Archive for 2007

11
December
2007

IDDP drillsite at Krafla

A final decision on the the first IDDP drill site in Krafla will be reached this month. Several potential locations are being considered and compared. A 3D video clip showing 6 potential locations of 5 km deep wells, as compared to a MT low resistivity surface and three volcanic fissure planes, shown as vertical planes and dipping 85° westwards: http://www.isor.is/~gme/iddp-krafla/. Permeability at depths is expected to be higher at the North an NW side of the heat source, but climatic conditions for winter drilling is less favourable on the N side.

5
December
2007

IDDP activity at AGU

The USA Central Science Team has been active at the AGU Fall meetings. See:
IDDP Abstracts AGU 2007
IDDP-poster 1 AGU 2007
IDDP-poster II AGU 2007
IDDP-poster III AGU 2007
IDDP Abstracts AGU 2006

The IDDP paper at WEC 2007 and the IDDP presentation at WEC 2007

11
September
2007

NEW IDDP CONTRACT SIGNED

An IDDP press release – in Icelandic and in English – was announced today.

Drilling of the first deep IDDP hole will take place in the Krafla high-temperature hydrothermal system in NE-Iceland late next year. Drilling of the 2nd IDDP well and the 3d IDDP well are planned for 2009 and 2010 – within the at Hengill- and the Reykjanes high-temperature hydrothermal systems in SW-Iceland, to some extent depending on the result of the 1st IDDP well.

Three deep wells of opportunity for will be drilled, one at each drillsite, Krafla, Hengill and Reykjanes. The potential sites are shown in 3D at www.isor.is/~gme/iddp/. A new poster on the IDDP status April 2007, will be presented at ENGINE Workshop 2 in Volterra, Italy, 1-4 April 2007.

26
March
2007

SAGA Report No.6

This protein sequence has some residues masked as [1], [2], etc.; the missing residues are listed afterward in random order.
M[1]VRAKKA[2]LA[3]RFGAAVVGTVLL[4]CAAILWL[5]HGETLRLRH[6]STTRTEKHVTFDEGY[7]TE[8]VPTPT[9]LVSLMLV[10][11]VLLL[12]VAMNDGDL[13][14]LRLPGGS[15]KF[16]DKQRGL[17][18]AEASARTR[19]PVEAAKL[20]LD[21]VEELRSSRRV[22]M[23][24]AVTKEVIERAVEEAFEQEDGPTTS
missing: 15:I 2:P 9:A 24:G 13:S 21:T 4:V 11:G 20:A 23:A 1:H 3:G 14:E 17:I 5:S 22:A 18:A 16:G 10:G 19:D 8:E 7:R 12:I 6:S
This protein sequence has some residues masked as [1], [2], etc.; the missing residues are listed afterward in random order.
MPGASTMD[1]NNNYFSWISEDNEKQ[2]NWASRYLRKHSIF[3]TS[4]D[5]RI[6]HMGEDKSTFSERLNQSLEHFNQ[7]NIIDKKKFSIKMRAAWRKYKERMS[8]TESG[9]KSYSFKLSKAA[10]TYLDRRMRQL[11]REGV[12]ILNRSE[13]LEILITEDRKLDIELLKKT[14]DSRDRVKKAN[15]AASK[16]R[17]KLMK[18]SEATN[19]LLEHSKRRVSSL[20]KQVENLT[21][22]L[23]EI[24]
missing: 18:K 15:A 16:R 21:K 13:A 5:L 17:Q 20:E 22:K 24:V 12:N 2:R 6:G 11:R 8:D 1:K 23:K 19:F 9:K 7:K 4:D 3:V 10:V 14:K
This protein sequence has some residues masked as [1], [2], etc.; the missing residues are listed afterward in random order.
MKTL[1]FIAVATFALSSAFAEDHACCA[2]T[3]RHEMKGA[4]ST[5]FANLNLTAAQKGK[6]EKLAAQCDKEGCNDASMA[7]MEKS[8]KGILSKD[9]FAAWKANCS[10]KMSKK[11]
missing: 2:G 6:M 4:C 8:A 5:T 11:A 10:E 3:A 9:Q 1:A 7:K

IDDP Workshop 5 was held in Reykjavik 7-8 March 2007. In an opening address, Dr. Þorkell Helgason, Director General of Orkustofnun (the National Energy Authority), informed the participants, on behalf of the Icelandic Energy Consortium, that in the next few years, deep (> 3.5 km) exploratory boreholes are likely to be drilled in each of the three major geothermal fields in Iceland, namely the Krafla-, the Reykjanes-, and the Hengill field. Þorkell concluded by assuring the workshop participants that the IDDP now seemed to be „healthier“ than ever before. The purpose of Workshop 5 was twofold, firstly to discuss technical issues on drillcoring options and strategy in drilling into supercritical regime below 3.5 km depth, and secondly, to discuss and review the Feasibility Report (2003) plan on flow testing and sampling of supercritical fluids after drilling. The proceeding of the workshop and reccomendations by the Science Application Group of Advisors is described in SAGA Report 6. SAGA’s unanimous recommendation is that obtaining drill cores, especially in the transition from subcritical to supercritical and in the supercritical regime, remains an essential requirement for characterizing the deep reservoir. One major cost saving issue concerning flow testing after drilling, would be to simplify the fluid sampling and handling program that was recommended in the Feasibility Report (2003), by abandoning the system referred to as “The Pipe”, and replace it with a less technically challenging sampling system.